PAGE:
Among the many advantages which you have had in your education, I do not consider your knowledge of several languages as the least. You need not trust to translations; you can go to the source; you can both converse and negotiate with people of all nations, upon equal terms; which is by no means the case of a man, who converses or negotiates in a language which those with whom he hath to do know much better than himself. In business, a great deal may depend upon the force and extent of one word; and, in conversation, a moderate thought may gain, or a good one lose, by the propriety or impropriety, the elegance or inelegance of one single word. As therefore you now know four modern languages well, I would have you study (and, by the way, it will be very little trouble to you) to know them correctly, accurately, and delicately. Read some little books that treat of them, and ask questions concerning their delicacies, of those who are able to answer you. As, for instance, should I say in French, ’la lettre que je vous ai ECRIT’, or, ’la lettre que je vous ai ECRITE’? in which, I think, the French differ among themselves. There is a short French grammar by the Port Royal, and another by Pere Bufiier, both which are worth your reading; as is also a little book called ’Les Synonymes Francois. There are books of that kind upon the Italian language, into some of which I would advise you to dip; possibly the German language may have something of the same sort, and since you already speak it, the more properly you speak it the better; one would, I think, as far as possible, do all one does correctly and elegantly. It is extremely engaging to people of every nation, to meet with a foreigner who hath taken pains enough to speak their language correctly; it flatters that local and national pride and prejudice of which everybody hath some share.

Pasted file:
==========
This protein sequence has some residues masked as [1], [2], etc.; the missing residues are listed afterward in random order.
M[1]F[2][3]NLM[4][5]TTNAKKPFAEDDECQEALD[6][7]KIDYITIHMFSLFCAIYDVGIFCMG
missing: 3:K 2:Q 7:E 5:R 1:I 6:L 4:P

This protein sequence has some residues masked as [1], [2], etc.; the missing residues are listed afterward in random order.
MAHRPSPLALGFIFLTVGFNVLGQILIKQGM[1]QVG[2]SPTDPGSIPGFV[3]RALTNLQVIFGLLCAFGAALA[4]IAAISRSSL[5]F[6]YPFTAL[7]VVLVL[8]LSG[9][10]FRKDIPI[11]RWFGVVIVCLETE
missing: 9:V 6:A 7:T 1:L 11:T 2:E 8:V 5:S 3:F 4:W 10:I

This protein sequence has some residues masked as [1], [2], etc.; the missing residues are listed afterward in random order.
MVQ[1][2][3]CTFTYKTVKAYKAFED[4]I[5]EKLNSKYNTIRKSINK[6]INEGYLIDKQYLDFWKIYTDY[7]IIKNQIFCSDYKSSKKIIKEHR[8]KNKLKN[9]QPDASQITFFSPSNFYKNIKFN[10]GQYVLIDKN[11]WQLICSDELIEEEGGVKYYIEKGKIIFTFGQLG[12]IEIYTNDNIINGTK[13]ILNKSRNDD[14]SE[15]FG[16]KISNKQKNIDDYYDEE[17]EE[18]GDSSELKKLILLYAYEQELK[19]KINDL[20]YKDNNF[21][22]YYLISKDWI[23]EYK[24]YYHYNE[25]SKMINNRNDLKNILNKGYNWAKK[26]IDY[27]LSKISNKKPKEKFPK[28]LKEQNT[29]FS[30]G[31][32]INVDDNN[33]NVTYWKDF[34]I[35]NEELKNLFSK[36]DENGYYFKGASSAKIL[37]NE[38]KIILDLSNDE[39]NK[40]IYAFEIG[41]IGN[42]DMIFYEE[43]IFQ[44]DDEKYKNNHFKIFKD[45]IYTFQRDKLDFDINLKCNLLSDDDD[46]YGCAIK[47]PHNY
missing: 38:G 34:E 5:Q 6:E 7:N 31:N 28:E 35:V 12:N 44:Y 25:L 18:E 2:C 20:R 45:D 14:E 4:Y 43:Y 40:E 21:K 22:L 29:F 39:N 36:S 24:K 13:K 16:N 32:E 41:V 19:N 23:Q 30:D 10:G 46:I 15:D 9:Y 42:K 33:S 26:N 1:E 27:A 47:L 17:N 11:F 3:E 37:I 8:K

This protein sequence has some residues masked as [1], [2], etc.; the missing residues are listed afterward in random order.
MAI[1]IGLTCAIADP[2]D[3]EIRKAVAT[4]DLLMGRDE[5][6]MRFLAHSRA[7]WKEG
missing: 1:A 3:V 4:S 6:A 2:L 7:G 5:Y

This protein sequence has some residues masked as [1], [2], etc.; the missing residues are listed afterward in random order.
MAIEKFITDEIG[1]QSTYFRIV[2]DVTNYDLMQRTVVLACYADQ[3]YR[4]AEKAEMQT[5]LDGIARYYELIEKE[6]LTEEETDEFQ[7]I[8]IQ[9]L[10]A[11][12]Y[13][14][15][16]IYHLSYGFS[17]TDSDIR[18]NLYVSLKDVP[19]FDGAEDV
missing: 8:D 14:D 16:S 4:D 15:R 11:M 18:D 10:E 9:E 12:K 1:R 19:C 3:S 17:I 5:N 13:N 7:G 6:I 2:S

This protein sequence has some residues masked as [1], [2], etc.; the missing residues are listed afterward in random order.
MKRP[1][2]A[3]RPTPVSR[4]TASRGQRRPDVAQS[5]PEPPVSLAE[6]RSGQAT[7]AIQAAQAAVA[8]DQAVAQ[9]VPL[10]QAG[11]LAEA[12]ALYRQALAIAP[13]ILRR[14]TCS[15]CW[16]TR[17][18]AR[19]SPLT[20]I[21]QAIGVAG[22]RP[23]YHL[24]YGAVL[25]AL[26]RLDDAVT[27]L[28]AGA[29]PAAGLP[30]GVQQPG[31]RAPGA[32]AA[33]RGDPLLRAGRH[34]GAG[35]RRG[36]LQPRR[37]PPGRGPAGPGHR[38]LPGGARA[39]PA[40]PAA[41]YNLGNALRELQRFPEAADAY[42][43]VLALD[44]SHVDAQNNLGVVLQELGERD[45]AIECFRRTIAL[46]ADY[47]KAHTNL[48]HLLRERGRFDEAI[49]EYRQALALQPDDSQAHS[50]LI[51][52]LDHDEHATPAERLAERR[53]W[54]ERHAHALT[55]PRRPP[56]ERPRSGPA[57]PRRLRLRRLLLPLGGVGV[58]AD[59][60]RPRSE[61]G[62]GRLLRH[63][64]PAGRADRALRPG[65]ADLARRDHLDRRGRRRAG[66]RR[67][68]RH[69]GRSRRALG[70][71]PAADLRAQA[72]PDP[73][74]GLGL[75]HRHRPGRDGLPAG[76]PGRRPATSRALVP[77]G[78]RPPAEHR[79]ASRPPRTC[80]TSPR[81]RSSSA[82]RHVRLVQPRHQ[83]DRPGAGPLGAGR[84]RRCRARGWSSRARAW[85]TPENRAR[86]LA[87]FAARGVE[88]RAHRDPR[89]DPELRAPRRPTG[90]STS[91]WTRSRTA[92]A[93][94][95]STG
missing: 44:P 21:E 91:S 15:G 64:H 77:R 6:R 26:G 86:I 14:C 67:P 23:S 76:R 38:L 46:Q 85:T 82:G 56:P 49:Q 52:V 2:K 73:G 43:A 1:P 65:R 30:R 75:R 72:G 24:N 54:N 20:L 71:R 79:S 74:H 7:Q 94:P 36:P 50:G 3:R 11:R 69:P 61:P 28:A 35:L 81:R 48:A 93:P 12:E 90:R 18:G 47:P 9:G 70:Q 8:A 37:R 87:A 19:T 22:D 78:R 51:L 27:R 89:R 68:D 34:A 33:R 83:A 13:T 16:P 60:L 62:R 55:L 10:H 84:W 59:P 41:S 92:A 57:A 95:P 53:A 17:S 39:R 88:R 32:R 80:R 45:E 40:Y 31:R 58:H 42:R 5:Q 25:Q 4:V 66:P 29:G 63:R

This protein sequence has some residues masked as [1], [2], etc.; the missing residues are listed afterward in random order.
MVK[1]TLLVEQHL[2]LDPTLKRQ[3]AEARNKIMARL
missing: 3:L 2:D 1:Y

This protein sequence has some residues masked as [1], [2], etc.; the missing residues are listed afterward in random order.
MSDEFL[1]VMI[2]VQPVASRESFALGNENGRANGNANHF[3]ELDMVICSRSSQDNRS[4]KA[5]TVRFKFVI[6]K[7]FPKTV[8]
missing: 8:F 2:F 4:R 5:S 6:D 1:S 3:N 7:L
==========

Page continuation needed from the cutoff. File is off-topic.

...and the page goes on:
Francis’s "Eugenia," which I will send you, pleased most people of good taste here; the boxes were crowded till the sixth night, when the pit and gallery were totally deserted, and it was dropped. Distress, without death, was not sufficient to affect a true British audience, so long accustomed to daggers, racks, and bowls of poison: contrary to Horace’s rule, they desire to see Medea murder her children upon the stage. The sentiments were too delicate to move them; and their hearts are to be taken by storm, not by parley.

Have you got the things, which were taken from you at Calais, restored? and, among them, the little packet which my sister gave you for Sir Charles Hotham? In this case, have you forwarded it to him? If you have not had an opportunity, you will have one soon; which I desire you will not omit; it is by Monsieur d’Aillion, whom you will see in a few days at Paris, in his way to Geneva, where Sir Charles now is, and will remain some time. Adieu:

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Chicago: Philip Dormer Stanhope, "Letter CLXI," Letters to His Son on the Art of Becoming a Man of the World and a Gentleman, 1752, trans. Paul, Eden, 1865-1944, and Paul, Cedar in Letters to His Son on the Art of Becoming a Man of the World and a Gentleman, 1752 Original Sources, accessed April 26, 2018, http://www.originalsources.com/Document.aspx?DocID=CKRAWBHN6JG8LSY.

MLA: Stanhope, Philip Dormer. "Letter CLXI." Letters to His Son on the Art of Becoming a Man of the World and a Gentleman, 1752, translted by Paul, Eden, 1865-1944, and Paul, Cedar, in Letters to His Son on the Art of Becoming a Man of the World and a Gentleman, 1752, Original Sources. 26 Apr. 2018. www.originalsources.com/Document.aspx?DocID=CKRAWBHN6JG8LSY.

Harvard: Stanhope, PD, 'Letter CLXI' in Letters to His Son on the Art of Becoming a Man of the World and a Gentleman, 1752, trans. . cited in , Letters to His Son on the Art of Becoming a Man of the World and a Gentleman, 1752. Original Sources, retrieved 26 April 2018, from http://www.originalsources.com/Document.aspx?DocID=CKRAWBHN6JG8LSY.